Icons by Icons

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Dome House by McBride Charles Ryan resembles an incomplete 3-D puzzle.

Dome House by McBride Charles Ryan resembles an incomplete 3-D puzzle. Image: John Gollings

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Light House by Peter Stutchbury Architecture under construction.

Light House by Peter Stutchbury Architecture under construction. Image: Peter Stutchbury and James Stockwell.

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Models of Luigi Rosselli Architects’ Six Degrees of Separation residence.

Models of Luigi Rosselli Architects’ Six Degrees of Separation residence. Image: Paul Gosney

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Models, drawings and photographs of St Andrews Beach House and Edward Street House by Sean Godsell Architects.

Models, drawings and photographs of St Andrews Beach House and Edward Street House by Sean Godsell Architects. Image: Paul Gosney

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Rural and beach escapes by John Wardle Architects – the Vineyard Residence (model and left panel) and the recently completed Fairhaven House (right panel).

Rural and beach escapes by John Wardle Architects – the Vineyard Residence (model and left panel) and the recently completed Fairhaven House (right panel). Image: Paul Gosney

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A model of Clare Residence (Buderim) by Clare Design.

A model of Clare Residence (Buderim) by Clare Design. Image: Paul Gosney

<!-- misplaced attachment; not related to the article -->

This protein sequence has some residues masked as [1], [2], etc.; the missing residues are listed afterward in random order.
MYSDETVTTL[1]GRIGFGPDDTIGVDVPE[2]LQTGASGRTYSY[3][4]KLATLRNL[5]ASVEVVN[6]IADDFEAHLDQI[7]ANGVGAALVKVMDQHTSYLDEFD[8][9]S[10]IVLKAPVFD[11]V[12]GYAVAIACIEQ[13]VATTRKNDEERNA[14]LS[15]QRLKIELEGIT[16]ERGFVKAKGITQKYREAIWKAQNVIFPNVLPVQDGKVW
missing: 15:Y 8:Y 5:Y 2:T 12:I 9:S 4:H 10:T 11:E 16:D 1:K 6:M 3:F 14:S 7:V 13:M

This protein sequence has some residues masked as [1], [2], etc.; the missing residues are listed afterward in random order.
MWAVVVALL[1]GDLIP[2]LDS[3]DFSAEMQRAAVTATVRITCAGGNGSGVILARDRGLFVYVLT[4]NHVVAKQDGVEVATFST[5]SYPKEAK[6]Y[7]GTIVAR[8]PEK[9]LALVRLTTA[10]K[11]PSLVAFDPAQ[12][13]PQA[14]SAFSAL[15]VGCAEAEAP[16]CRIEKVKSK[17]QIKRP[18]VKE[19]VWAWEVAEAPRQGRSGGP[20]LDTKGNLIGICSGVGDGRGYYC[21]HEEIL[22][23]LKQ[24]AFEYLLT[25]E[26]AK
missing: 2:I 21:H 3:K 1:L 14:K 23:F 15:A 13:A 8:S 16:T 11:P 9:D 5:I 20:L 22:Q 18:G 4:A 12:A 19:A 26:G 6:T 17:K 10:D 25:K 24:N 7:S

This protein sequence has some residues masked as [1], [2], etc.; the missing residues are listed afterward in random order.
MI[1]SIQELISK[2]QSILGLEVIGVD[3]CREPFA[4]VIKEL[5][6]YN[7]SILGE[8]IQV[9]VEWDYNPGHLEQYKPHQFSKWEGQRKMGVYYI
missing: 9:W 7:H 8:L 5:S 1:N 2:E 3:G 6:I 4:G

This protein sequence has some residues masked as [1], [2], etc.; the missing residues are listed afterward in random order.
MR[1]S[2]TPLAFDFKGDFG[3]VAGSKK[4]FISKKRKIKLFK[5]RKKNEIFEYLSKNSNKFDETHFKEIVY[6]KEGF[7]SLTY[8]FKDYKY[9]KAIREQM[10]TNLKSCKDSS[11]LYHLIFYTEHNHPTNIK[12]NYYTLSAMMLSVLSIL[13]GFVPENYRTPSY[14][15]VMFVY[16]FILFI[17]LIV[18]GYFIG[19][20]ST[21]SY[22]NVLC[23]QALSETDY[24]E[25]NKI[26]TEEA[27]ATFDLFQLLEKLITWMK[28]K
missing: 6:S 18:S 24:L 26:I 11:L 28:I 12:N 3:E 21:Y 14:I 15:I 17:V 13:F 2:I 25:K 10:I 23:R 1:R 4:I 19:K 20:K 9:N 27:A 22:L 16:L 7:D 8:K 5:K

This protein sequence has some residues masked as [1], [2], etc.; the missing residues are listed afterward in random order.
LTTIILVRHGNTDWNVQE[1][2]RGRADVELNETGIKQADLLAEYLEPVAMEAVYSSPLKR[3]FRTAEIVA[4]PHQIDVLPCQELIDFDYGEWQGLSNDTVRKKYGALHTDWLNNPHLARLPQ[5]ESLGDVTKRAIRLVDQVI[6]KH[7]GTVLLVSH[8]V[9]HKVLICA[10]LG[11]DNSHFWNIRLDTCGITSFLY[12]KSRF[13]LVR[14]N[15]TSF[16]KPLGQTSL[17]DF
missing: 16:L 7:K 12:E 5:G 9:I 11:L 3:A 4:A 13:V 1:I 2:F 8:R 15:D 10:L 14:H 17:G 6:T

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A model of Northbridge House by Popov Bass Architects.

A model of Northbridge House by Popov Bass Architects. Image: Paul Gosney

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The Icons by Icons exhibition, curated by Dale Jones-Evans, presents significant homes by twelve major Australian architecture practices, at Tusculum, Sydney, 22 February to 29 March 2013. This review from Houses 90.

In October 2012, the architectural spotlight homed in on a Redfern laneway in Sydney, where industry luminaries gathered for the opening of Icons By Icons. Studio Becker’s converted warehouse showroom played host to this understated but important exhibition of singular houses designed by pre-eminent practices.

The line-up included McBride Charles Ryan, Denton Corker Marshall, John Wardle Architects and Sean Godsell Architects from Victoria; Popov Bass Architects, Durbach Block Jaggers, Glenn Murcutt, Ian Moore Architects, Luigi Rosselli Architects and Peter Stutchbury Architecture from New South Wales; and Clare Design and Donovan Hill (now BVN Donovan Hill) from Queensland.

Curator Dale Jones-Evans developed the exhibition from the simple idea of inviting twelve “iconic” architecture practices to exhibit two projects each: one they deemed their most “iconic” built work to date, and another currently in development, in construction or recently realized. Juxtaposing a seminal project with one of their latest gave each practice an opportunity to draw out the consistencies in their design vocabulary and the evolution of their research into increasingly mature responses to the client brief and site dictates.

Light House by Peter Stutchbury Architecture under construction. Image:  Peter Stutchbury and James Stockwell.

At first glance, the installation is reminiscent of A1 pin-ups and scale models by architecture students, but the calibre of practitioners sets the benchmark high. According to Dale, Australian architects design exemplary, world-class houses. “For most Australian architects, designing a house is often where experimentation is at its highest. Many architects hone, conceptualize and leverage their practice off these moments,” he says.